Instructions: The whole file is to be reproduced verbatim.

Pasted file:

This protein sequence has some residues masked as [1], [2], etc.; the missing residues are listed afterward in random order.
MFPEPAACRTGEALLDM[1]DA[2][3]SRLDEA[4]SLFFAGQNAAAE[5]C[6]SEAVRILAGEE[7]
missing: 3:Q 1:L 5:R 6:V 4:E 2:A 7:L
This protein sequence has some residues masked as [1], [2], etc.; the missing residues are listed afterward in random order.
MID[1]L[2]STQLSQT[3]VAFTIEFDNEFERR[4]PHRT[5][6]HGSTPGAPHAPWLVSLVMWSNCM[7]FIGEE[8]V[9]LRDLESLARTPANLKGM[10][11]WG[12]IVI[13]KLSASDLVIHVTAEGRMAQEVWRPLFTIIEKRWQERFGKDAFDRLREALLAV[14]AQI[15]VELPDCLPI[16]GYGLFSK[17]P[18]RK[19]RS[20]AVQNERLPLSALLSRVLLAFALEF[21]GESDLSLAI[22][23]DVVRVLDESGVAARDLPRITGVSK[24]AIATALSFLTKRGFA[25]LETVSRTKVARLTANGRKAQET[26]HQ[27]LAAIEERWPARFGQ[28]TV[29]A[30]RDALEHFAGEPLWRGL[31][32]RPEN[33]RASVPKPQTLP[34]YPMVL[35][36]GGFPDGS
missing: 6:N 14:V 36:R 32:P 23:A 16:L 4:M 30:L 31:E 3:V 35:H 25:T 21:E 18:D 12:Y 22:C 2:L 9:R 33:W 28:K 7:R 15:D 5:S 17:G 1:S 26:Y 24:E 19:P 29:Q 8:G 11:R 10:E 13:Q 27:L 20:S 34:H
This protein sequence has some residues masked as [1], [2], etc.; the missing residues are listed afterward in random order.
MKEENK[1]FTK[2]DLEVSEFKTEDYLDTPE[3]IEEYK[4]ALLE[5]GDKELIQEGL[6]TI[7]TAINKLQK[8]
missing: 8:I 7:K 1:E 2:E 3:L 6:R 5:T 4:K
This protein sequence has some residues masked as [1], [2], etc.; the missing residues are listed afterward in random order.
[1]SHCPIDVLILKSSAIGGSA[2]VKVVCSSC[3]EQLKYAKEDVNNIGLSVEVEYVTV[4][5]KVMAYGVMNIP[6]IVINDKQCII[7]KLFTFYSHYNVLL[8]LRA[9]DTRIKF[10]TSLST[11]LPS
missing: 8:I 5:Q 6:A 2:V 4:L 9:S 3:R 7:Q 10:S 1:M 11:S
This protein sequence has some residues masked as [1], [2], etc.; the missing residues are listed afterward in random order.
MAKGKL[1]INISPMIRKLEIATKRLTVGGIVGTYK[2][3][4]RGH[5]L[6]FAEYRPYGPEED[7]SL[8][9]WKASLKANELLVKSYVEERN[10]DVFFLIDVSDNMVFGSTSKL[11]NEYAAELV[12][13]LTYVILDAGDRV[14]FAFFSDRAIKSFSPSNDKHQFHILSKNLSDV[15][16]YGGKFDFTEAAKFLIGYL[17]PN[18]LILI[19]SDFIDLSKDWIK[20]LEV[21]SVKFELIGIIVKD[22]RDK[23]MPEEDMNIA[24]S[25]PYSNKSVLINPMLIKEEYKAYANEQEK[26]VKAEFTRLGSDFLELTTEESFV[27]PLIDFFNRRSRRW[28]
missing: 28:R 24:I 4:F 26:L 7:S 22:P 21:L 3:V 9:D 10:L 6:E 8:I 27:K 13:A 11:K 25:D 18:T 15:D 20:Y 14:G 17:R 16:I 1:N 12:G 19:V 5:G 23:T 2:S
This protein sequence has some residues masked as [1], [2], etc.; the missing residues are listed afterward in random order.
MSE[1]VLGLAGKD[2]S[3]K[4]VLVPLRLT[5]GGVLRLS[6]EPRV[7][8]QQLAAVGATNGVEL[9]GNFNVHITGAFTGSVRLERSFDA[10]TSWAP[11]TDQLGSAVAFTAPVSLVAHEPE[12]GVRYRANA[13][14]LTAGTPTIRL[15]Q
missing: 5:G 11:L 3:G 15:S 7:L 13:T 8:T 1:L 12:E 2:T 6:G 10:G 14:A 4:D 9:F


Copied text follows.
This protein sequence has some residues masked as [1], [2], etc.; the missing residues are listed afterward in random order.
MFPEPAACRTGEALLDM[1]DA[2][3]SRLDEA[4]SLFFAGQNAAAE[5]C[6]SEAVRILAGEE[7]
missing: 3:Q 1:L 5:R 6:V 4:E 2:A 7:L
This protein sequence has some residues masked as [1], [2], etc.; the missing residues are listed afterward in random order.
MID[1]L[2]STQLSQT[3]VAFTIEFDNEFERR[4]PHRT[5][6]HGSTPGAPHAPWLVSLVMWSNCM[7]FIGEE[8]V[9]LRDLESLARTPANLKGM[10][11]WG[12]IVI[13]KLSASDLVIHVTAEGRMAQEVWRPLFTIIEKRWQERFGKDAFDRLREALLAV[14]AQI[15]VELPDCLPI[16]GYGLFSK[17]P[18]RK[19]RS[20]AVQNERLPLSALLSRVLLAFALEF[21]GESDLSLAI[22][23]DVVRVLDESGVAARDLPRITGVSK[24]AIATALSFLTKRGFA[25]LETVSRTKVARLTANGRKAQET[26]HQ[27]LAAIEERWPARFGQ[28]TV[29]A[30]RDALEHFAGEPLWRGL[31][32]RPEN[33]RASVPKPQTLP[34]YPMVL[35][36]GGFPDGS
missing: 6:N 14:V 36:R 32:P 23:A 16:L 4:M 30:L 31:E 3:V 35:H 25:T 21:E 18:D 12:Y 22:C 2:L 9:R 33:W 28:K 7:R 15:D 5:S 17:G 1:S 26:Y 24:E 19:P 29:Q 8:G 11:R 10:E 13:Q 27:L 20:S 34:H
This protein sequence has some residues masked as [1], [2], etc.; the missing residues are listed afterward in random order.
MKEENK[1]FTK[2]DLEVSEFKTEDYLDTPE[3]IEEYK[4]ALLE[5]GDKELIQEGL[6]TI[7]TAINKLQK[8]
missing: 8:I 7:K 1:E 2:E 3:L 6:R 5:T 4:K
This protein sequence has some residues masked as [1], [2], etc.; the missing residues are listed afterward in random order.
[1]SHCPIDVLILKSSAIGGSA[2]VKVVCSSC[3]EQLKYAKEDVNNIGLSVEVEYVTV[4][5]KVMAYGVMNIP[6]IVINDKQCII[7]KLFTFYSHYNVLL[8]LRA[9]DTRIKF[10]TSLST[11]LPS
missing: 8:I 5:Q 6:A 2:V 4:L 9:S 3:R 7:Q 10:S 1:M 11:S
This protein sequence has some residues masked as [1], [2], etc.; the missing residues are listed afterward in random order.
MAKGKL[1]INISPMIRKLEIATKRLTVGGIVGTYK[2][3][4]RGH[5]L[6]FAEYRPYGPEED[7]SL[8][9]WKASLKANELLVKSYVEERN[10]DVFFLIDVSDNMVFGSTSKL[11]NEYAAELV[12][13]LTYVILDAGDRV[14]FAFFSDRAIKSFSPSNDKHQFHILSKNLSDV[15][16]YGGKFDFTEAAKFLIGYL[17]PN[18]LILI[19]SDFIDLSKDWIK[20]LEV[21]SVKFELIGIIVKD[22]RDK[23]MPEEDMNIA[24]S[25]PYSNKSVLINPMLIKEEYKAYANEQEK[26]VKAEFTRLGSDFLELTTEESFV[27]PLIDFFNRRSRRW[28]
missing: 28:R 24:I 4:F 26:L 7:S 22:P 21:L 3:V 9:D 10:L 6:E 8:I 27:K 13:A 11:K 25:D 18:T 15:D 20:Y 14:G 17:R 16:I 1:N 12:G 19:V 5:G 23:T 2:S
This protein sequence has some residues masked as [1], [2], etc.; the missing residues are listed afterward in random order.
MSE[1]VLGLAGKD[2]S[3]K[4]VLVPLRLT[5]GGVLRLS[6]EPRV[7][8]QQLAAVGATNGVEL[9]GNFNVHITGAFTGSVRLERSFDA[10]TSWAP[11]TDQLGSAVAFTAPVSLVAHEPE[12]GVRYRANA[13][14]LTAGTPTIRL[15]Q
missing: 5:G 11:L 3:G 15:S 7:L 13:T 8:T 1:L 12:E 2:T 6:G 10:G 14:A 4:D 9:F